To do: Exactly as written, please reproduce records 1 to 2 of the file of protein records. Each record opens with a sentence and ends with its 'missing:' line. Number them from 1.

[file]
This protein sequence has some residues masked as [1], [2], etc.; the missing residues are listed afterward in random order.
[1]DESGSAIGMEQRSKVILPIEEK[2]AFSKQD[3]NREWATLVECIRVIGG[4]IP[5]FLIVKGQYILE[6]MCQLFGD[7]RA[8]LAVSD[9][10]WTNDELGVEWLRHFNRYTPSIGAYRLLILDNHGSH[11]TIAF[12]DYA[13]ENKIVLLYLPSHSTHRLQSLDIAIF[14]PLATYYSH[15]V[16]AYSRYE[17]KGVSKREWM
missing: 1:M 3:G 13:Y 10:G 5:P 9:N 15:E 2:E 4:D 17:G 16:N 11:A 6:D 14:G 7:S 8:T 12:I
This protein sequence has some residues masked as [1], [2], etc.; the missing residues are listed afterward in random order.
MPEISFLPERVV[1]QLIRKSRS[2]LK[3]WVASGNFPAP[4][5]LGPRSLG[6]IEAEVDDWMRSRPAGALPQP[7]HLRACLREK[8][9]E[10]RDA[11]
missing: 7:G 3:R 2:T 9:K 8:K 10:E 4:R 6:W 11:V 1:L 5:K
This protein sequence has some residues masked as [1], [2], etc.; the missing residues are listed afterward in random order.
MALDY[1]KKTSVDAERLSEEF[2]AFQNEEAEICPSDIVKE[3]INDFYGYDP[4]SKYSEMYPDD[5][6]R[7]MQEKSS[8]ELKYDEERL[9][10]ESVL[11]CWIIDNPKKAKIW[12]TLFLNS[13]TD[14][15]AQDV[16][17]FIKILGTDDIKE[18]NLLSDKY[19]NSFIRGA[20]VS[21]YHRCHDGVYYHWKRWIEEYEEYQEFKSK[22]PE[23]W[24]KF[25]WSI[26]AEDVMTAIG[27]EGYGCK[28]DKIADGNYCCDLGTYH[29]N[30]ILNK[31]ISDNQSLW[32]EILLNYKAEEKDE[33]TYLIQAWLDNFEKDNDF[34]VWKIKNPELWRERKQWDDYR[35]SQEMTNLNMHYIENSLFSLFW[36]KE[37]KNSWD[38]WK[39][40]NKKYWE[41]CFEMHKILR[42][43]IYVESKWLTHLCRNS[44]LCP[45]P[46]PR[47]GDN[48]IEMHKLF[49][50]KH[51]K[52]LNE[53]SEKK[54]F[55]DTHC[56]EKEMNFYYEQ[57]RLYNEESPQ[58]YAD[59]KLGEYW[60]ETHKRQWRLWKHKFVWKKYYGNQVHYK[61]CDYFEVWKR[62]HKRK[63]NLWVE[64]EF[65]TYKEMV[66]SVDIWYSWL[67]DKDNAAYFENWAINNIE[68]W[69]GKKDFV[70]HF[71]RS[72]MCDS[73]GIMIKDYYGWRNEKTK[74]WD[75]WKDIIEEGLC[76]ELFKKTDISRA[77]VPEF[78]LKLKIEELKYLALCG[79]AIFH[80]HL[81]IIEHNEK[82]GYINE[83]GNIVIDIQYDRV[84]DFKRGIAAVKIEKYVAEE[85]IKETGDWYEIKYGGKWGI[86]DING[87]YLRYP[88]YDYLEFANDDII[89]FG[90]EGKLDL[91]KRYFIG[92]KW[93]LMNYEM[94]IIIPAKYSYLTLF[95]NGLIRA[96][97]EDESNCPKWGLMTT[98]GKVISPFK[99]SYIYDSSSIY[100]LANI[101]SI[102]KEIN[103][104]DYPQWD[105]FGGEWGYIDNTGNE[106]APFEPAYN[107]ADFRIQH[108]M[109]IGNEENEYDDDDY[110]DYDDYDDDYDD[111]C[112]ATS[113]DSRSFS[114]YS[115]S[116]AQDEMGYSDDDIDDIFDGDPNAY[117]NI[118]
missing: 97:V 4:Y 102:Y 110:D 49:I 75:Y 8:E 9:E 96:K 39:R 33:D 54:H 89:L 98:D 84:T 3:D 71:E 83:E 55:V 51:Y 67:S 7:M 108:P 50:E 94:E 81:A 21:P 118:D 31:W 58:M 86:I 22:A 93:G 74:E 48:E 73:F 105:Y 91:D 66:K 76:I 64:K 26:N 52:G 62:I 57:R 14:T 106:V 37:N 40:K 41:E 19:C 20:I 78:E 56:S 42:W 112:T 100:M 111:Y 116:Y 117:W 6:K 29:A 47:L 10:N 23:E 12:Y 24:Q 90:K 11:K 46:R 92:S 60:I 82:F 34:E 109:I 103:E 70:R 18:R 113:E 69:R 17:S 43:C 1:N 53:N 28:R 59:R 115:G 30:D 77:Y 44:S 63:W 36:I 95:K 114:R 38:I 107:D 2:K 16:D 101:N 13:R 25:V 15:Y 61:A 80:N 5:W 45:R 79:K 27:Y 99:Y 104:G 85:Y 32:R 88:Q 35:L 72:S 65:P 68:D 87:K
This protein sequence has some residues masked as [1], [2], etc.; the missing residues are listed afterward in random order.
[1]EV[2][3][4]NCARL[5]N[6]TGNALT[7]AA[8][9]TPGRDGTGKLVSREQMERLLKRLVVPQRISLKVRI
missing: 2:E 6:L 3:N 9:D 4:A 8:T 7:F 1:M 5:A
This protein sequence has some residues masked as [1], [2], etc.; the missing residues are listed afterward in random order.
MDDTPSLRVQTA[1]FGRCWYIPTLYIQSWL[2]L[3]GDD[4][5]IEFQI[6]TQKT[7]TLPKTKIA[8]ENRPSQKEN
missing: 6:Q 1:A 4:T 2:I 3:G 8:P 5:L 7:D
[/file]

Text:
This protein sequence has some residues masked as [1], [2], etc.; the missing residues are listed afterward in random order.
[1]DESGSAIGMEQRSKVILPIEEK[2]AFSKQD[3]NREWATLVECIRVIGG[4]IP[5]FLIVKGQYILE[6]MCQLFGD[7]RA[8]LAVSD[9][10]WTNDELGVEWLRHFNRYTPSIGAYRLLILDNHGSH[11]TIAF[12]DYA[13]ENKIVLLYLPSHSTHRLQSLDIAIF[14]PLATYYSH[15]V[16]AYSRYE[17]KGVSKREWM
missing: 1:M 3:G 13:Y 10:G 5:P 9:N 15:E 2:E 4:D 17:G 16:N 11:A 6:D 14:G 7:S 8:T 12:I
This protein sequence has some residues masked as [1], [2], etc.; the missing residues are listed afterward in random order.
MPEISFLPERVV[1]QLIRKSRS[2]LK[3]WVASGNFPAP[4][5]LGPRSLG[6]IEAEVDDWMRSRPAGALPQP[7]HLRACLREK[8][9]E[10]RDA[11]
missing: 7:G 3:R 2:T 9:K 8:K 10:E 4:R 6:W 11:V 1:L 5:K